Korean War



Korea was divided in August 1945 at the 38th parallel (latitude 38° N). The Korean War began in June 1950 when North Korea launched a surprise attack on South Korea. North Korea was led by a communist leader Kim Ill-Sung. Kim Ill-Sung Wanted to unite Korea under communist rule. The war ended in July 1953 with Korea still divided.


North Korea

  • Communist
  • Allied with the Soviet Union and China
  • Wanted to end the division
  • State-owned industries and collective farms
  • Isolated
  • Communist Forces increased from 500,000 to 860,000 and more
  • Communist armored strength grew to about 520 tanks and more

South Korea

  • Democratic
  • Allied with the U.S. and helped by the U.N.
  • Has American advisers
  • Wanted to end the division
  • U.S. Forces remained at around 260,000
  • Forces from the U.N. stayed about 35,000
  • South Korean Forces grew from 280,000 to about 340,000 and more

The Spark That Started The War

On June 1949, the U.S. had with drawn their remaining forces from South Korea. Kim Ill-Sung took a trip to the capital of Russia, Moscow. There he asked for the approval to invade South Korea with their help. Joseph Stalin, leader of The Soviet Union, agreed to supply North Korea with their invasion. On June 25, 1950, North Korea launched a surprise invasion on South Korea.

Air warfare

There was a lot of air warfare going on in Korea. North Korea had MiG-15 aircraft and because of this, it let to the U.S. building the F-86 Sabre. MiG-15s stood no chance against the F-86 Sabres and it led to 800 MiGs destroyed and 58 Sabres lost during the war.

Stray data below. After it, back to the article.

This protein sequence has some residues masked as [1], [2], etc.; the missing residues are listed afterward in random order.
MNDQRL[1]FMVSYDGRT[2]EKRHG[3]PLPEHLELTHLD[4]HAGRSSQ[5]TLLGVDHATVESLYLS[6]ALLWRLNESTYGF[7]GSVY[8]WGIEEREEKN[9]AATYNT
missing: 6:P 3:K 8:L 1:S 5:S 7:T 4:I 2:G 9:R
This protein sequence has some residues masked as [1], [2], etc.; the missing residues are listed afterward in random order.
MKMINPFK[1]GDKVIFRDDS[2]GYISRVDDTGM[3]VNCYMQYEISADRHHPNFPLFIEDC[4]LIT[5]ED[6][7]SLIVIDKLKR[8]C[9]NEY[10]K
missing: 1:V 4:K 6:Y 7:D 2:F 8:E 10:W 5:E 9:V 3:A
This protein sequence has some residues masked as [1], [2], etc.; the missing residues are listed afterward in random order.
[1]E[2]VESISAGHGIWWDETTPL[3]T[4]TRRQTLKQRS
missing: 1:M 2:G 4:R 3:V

Korean war - Air action

Overview of the War

In June, after the surprise invasion by North Korea, General Douglas MacArthur recommended direct U.S. military action to stem the invasion. President Truman agreed.
In July, North Korea forces continued to press deeper into South Korea.
In September, MacArthur's Inchon Landing plan defeated North Korea's Army and put U.N. Forces on the offensive.
In October, South Korean Forces entered North Korea and kicked some major North Korean ass.
In October, U.S. Forces entered North Korea and also... kicked some major North Korean ass.
By May 1951, the war seemed to be going no where and it had settled into a costly stalemate. Both sides were ready to negotiate.
Meetings over a settlement began on July 10, 1951. Negotiations were delayed over the next 18 months as both sides were talking over things they wanted. As for the war going on, both sides limited their military actions.
In July 27, 1953, the Korean Armistice Agreement was signed. The war was over and both sides remained divided. North Korea was left isolated.


North Korea

  • Estimated Communist casualties were 2 million

South Korea

  • U.S. suffered some 140,000 casualties, including 36,516 dead
  • South Korea sustained 1,312,836 casualties, including 415,004 dead
  • U.N. Allies totaled 16,532 casualties, including 3,094 dead


The impact of the war didn't really effect the people of the U.S. but some even called it "The Forgotten War" and because of this, when soldiers return home, there wasn't a big celebration or anything big waiting for them. The soldiers did get a Korean War memorial service. Unfortunately some of the return soldiers developed Mental health issues. As for Korea, the damage of their nation was incalculable. Villages were destroyed by U.S. troops abuse of power and innocent civilians were killed.


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